4. The knife of claim 1 wherein said handle member includes a liner conventionally connected to said handle member proximate said blade channel.
5. The knife of claim 1 wherein said locking device is a spring-biased ball-bearing which engages a lip of at least one of said handle member and a lip of said liner.
6. The knife of claim 1 further comprising a linkage member having a first end and a second end, said pivot pin being carried by said linkage member first end and said lock pin being carried by said linkage member between said linkage member first end and said linkage member second end such that said lock pin may be received by said lock opening when said pivot pin is received by said pivot opening.
7. The knife of claim 6 wherein said pivot pin is pivotably connected to said linkage member and said lock pin is pivotably connected to said linkage member.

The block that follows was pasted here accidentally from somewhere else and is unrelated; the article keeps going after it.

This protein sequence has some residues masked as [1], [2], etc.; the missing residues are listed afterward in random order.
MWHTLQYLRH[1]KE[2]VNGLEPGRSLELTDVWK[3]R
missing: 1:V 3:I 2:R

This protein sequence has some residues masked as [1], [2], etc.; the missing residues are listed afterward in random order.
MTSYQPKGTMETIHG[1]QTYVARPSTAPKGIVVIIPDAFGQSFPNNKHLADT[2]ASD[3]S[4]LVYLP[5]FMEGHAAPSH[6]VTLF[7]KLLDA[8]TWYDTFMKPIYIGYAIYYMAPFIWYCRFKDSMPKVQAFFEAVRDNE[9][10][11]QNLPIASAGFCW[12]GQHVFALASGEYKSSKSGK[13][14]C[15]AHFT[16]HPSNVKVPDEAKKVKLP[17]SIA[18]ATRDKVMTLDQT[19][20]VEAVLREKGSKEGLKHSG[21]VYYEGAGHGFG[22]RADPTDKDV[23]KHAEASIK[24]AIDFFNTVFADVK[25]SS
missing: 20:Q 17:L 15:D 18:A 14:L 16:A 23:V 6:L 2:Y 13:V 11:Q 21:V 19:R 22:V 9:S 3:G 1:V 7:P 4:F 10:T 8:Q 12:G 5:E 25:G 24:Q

8. The knife of claim 6 wherein said linkage member second end forms a gripping member, said gripping member having a contoured bottom surface to provide clearance between said gripping member and said handle member for receiving a user's finger to manipulate said gripping member away from said handle member.
9. The knife of claim 6 wherein said handle defines a linkage channel for receiving said linkage member such that said linkage member is substantially flush with an outer surface of said handle member.
10. The knife of claim 1 wherein said pivot pin is removable from said pivot opening to permit said blade member to be removed from said blade channel when said lock pin is removed from said lock opening.
11. The knife of claim 1 wherein said handle member is configured such that said handle member is gripped, said lock pin is released, said blade member is pivoted around said pivot pin, and said lock pin is replaced using one hand.